Author(s): BARI Investigators
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Abstract OBJECTIVES: We sought to compare 10-year clinical outcomes in the BARI (Bypass Angioplasty Revascularization Investigation) trial patients who were randomly assigned to percutaneous transluminal coronary balloon angioplasty (PTCA) versus coronary artery bypass grafting (CABG). BACKGROUND: Angioplasty and bypass surgery have been compared in numerous studies, but long-term clinical outcomes are limited. METHODS: Symptomatic patients with multivessel coronary artery disease (n = 1,829) were randomly assigned to initial treatment with PTCA or CABG and followed up for an average of 10.4 years. Analyses were conducted on an intention-to-treat basis. RESULTS: The 10-year survival was 71.0\% for PTCA and 73.5\% for CABG (p = 0.18). At 10 years, the PTCA group had substantially higher subsequent revascularization rates than the CABG group (76.8\% vs. 20.3\%, p < 0.001), but angina rates for the 2 groups were similar. In the subgroup of patients with no treated diabetes, survival rates were nearly identical by randomization (PTCA 77.0\% vs. CABG 77.3\%, p = 0.59). In the subgroup with treated diabetes, the CABG assigned group had higher survival than the PTCA assigned group (PTCA 45.5\% vs. CABG 57.8\%, p = 0.025). CONCLUSIONS: There was no significant long-term disadvantage regarding mortality or myocardial infarction associated with an initial strategy of PTCA compared with CABG. Among patients with treated diabetes, CABG conferred long-term survival benefit, whereas the 2 initial strategies were equivalent regarding survival for patients without diabetes.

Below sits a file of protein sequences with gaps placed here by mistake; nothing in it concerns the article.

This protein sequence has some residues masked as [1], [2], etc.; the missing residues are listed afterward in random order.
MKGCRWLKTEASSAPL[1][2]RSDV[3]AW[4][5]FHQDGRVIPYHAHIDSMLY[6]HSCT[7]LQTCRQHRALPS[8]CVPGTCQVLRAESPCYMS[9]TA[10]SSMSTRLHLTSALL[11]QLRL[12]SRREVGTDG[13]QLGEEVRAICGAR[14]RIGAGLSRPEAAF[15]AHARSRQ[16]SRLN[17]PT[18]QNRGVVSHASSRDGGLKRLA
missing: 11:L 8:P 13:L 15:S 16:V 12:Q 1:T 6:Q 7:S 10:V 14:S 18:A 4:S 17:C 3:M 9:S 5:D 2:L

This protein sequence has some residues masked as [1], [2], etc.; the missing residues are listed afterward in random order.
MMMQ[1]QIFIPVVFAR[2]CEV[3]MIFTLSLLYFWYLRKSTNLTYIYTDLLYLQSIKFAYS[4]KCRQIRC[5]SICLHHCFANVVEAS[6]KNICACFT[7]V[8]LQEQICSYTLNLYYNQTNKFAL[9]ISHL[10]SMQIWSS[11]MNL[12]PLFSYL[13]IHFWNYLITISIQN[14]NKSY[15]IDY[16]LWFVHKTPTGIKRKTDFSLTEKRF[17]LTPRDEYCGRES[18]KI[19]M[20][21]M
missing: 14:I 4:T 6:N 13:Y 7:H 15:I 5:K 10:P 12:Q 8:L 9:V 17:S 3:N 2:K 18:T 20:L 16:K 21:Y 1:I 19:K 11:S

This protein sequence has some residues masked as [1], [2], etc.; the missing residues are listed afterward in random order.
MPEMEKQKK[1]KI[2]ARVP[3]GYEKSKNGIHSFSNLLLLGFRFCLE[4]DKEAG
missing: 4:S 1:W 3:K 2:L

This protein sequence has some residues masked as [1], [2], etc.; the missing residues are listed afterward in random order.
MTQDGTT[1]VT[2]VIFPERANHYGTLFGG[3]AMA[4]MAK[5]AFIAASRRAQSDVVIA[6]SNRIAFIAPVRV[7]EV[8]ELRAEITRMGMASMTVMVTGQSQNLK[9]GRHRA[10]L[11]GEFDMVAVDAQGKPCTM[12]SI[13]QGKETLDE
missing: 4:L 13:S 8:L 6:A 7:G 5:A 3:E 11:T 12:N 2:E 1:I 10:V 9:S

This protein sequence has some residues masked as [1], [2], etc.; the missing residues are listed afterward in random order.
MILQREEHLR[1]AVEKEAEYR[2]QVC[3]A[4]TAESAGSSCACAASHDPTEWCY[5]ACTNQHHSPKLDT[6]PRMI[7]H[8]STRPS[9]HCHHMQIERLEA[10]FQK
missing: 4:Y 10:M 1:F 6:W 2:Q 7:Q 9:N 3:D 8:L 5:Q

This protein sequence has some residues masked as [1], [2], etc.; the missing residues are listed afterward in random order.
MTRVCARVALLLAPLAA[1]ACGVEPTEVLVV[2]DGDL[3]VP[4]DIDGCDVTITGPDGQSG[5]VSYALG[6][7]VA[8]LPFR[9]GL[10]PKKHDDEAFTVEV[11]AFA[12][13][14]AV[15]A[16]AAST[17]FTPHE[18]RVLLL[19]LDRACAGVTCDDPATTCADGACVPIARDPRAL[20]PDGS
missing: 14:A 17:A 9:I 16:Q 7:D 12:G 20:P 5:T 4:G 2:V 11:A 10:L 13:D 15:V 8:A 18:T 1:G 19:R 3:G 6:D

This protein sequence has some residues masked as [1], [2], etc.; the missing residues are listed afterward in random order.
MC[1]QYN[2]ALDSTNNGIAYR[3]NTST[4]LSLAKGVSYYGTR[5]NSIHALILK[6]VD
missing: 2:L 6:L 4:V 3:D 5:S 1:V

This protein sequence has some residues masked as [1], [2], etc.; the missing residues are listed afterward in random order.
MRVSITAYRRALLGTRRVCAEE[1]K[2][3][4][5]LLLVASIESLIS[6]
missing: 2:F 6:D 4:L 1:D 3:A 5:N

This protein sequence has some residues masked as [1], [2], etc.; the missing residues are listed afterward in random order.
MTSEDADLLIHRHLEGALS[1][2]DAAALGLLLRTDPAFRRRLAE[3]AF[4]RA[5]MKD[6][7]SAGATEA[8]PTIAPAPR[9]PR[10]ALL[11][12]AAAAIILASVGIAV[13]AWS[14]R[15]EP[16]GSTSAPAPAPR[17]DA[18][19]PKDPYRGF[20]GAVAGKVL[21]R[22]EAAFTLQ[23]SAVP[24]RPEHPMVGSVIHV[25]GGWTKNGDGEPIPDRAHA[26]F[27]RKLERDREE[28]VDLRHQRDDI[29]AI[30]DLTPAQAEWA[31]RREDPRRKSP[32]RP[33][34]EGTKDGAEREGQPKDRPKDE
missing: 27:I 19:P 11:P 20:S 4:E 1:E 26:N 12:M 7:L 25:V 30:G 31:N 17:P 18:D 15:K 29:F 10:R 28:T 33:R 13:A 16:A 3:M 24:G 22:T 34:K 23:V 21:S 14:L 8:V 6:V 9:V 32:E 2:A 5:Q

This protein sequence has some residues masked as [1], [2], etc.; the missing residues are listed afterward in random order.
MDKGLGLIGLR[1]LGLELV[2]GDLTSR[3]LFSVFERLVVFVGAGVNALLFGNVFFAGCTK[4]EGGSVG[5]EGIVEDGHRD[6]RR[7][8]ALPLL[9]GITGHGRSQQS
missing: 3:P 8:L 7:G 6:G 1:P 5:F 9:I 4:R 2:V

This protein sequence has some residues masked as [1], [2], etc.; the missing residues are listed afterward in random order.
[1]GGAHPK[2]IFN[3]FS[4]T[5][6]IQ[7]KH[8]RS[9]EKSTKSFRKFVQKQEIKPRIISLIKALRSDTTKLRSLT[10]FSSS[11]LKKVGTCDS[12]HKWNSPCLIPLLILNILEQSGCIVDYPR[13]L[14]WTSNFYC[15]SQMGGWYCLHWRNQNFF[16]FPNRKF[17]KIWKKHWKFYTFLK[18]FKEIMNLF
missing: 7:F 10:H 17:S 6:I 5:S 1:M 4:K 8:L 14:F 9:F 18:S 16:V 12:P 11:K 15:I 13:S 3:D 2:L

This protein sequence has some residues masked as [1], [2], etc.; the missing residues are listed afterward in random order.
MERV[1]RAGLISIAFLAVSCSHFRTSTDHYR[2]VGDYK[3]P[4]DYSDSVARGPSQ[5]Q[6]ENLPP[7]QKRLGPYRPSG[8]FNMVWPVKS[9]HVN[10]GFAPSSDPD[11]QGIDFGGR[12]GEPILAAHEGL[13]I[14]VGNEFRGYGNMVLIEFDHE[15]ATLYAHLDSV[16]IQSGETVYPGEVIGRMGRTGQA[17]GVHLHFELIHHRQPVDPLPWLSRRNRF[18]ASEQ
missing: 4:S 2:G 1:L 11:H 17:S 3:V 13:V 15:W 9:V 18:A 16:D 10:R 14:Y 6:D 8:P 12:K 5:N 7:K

This article was published in J Am Coll Cardiol
and referenced in Translational Medicine